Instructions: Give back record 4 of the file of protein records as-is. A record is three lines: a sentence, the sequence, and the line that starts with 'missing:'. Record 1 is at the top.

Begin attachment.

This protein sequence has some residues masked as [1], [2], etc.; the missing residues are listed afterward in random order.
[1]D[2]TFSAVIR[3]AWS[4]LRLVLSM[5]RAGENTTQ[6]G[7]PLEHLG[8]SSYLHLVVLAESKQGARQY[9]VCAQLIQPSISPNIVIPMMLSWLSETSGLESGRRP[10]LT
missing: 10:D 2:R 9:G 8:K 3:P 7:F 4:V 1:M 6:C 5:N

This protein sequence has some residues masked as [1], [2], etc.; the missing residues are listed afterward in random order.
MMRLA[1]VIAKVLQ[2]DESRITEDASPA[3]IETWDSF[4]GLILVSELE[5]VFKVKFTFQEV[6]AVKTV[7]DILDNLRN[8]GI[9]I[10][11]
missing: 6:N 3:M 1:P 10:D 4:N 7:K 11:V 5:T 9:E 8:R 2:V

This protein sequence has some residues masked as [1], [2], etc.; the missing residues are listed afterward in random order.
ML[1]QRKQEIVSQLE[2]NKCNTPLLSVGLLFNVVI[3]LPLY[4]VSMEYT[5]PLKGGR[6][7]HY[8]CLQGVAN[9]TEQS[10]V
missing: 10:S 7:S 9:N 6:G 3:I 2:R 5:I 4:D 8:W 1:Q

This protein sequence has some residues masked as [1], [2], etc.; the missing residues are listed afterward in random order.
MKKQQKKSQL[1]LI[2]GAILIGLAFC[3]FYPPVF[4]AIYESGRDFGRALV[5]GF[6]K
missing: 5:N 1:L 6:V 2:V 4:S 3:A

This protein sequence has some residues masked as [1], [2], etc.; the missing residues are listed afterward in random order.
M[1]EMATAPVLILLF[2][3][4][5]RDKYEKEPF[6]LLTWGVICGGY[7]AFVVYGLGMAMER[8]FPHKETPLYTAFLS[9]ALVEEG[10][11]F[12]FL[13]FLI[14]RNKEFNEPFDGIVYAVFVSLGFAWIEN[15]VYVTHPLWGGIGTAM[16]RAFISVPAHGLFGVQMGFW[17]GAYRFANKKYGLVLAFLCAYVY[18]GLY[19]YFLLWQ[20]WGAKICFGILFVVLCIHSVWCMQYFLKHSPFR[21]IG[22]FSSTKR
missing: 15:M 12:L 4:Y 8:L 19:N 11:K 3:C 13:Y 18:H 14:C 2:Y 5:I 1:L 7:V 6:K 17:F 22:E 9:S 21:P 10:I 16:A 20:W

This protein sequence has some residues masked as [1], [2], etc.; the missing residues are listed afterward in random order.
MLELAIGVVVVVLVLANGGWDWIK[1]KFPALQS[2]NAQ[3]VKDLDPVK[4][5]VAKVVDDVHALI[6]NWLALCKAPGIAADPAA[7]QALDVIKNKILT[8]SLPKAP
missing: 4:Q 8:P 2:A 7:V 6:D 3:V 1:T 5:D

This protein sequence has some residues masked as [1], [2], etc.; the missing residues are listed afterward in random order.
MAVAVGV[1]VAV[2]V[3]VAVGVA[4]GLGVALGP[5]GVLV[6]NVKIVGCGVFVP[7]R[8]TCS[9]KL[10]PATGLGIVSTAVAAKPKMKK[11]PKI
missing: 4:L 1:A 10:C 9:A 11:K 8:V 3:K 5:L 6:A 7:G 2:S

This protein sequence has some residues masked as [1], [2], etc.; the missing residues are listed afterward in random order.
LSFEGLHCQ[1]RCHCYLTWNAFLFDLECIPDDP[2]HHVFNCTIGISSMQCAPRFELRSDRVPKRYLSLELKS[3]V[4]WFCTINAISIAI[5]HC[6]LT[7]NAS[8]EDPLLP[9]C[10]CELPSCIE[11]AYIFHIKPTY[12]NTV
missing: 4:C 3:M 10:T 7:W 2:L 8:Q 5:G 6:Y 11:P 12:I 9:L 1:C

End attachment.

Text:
This protein sequence has some residues masked as [1], [2], etc.; the missing residues are listed afterward in random order.
MKKQQKKSQL[1]LI[2]GAILIGLAFC[3]FYPPVF[4]AIYESGRDFGRALV[5]GF[6]K
missing: 5:N 1:L 6:V 2:V 4:S 3:A